Exercise For Dummies

So I was bouncing around a lot of ideas for a new post (there are many to be had) I draw from so many places for inspiration. I’m often left looking at an over arching question of “what do my readers need?”

As much as I love writing from the trenches of life, I know if you take your time to read you wanna walk off with something that has encouraged you, motivated you, inspired you or educated you in some way.

One of my most popular posts, Healthy Eating For Dummies   https://sassyfitnesschick.com/2018/09/05/healthy-eating-tips-for-dummies/      was the simple kind of education topic that people seemed to need. This was driven by talking to friends, and seeing posts from others that made me realize there’s so much in the health/fitness world that makes things seem hard and complex when in reality, they don’t need to be.

People often think if they are going to start exercising, it should be an all out, full speed, into what ever they are chosing to do without giving much thought to the fact they are in a body that isn’t used to that kinda work.

What happens then?

Usually, the day or two after, they are so sore they can’t move and the mere idea of going back to it makes the shudder.

grumpy

If you haven’t been exercising, an all out approach is simply not smart.

Go Big or Go Home

I was scrolling through Pinterest one day ( follow me there) I may or may not have been looking for delicious chocolate recipes….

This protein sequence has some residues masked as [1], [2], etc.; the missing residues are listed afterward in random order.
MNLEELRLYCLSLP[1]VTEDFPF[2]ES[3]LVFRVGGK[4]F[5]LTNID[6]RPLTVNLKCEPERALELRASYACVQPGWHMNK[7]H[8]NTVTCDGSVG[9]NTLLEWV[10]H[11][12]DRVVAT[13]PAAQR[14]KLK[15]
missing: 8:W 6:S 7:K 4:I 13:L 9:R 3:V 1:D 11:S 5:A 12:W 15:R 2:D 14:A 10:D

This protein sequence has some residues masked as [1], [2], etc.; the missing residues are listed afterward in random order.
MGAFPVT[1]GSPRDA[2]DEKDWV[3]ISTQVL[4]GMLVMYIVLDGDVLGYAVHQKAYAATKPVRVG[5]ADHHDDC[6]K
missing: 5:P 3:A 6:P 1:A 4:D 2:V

My newsfeed is a weird combination of wicked desserts they show me, and fitness plans to make me look like a MMA fighter.

I wanna have both please  😉

Anyway, there was this one that literally was a series of moves that totaled over 500 reps of several exercises.

The subtitle said get ready to wipe the sweat from your face or something like that.

What just stopped me in my tracks was the sheer craziness of it. Even as fit as I think I am, that would’ve been crazy.

I want to walk the next day 😛

Yeah there’s probably one or two people who’d go in and tackle it. Honestly though for  the average person it’s aimed at, makes it dangerous, not smart.

It’s why I’m kinda not impressed with the current trendy “boot camps”

Why?

Because if you’re getting up one morning all fired up to start and “today is the day!” you decide the fitness journey begins, you will honestly hurt yourself attempting such a workout. Those environments although they modify, often are conducive with people working beyond what their current physical abilities really are because they will try and keep up with the guy ( or girl) next to them.

It’s so important to know where you are, what you’re starting point is, what (if any) physical limitations you have, and work from there. Literally that has to be the place you begin to build from.

running
Haha this is why you build a fitness base

 

And don’t feel bad about it or worry about it.

We all have our starting points. Consider it your base to your fitness foundation.

Get ready!

First, if you have any health considerations or concerns, talk to your doctor before you begin.

From that point, determine what goals you have or what you want to accomplish. We are all different in what we want to do and where our interests are.

Do you want to train for a 5k? Have dedicated time at the gym several days a week? Be able to walk around the block without getting winded?

Whatever it is, set a goal that can keep you focused.

There are so many activities to choose from but walking is something anyone can start at any time.

All doctors can support the idea of walking and often encourage their patients to do so. All you need is some good shoes and discipline to take yourself out and do it.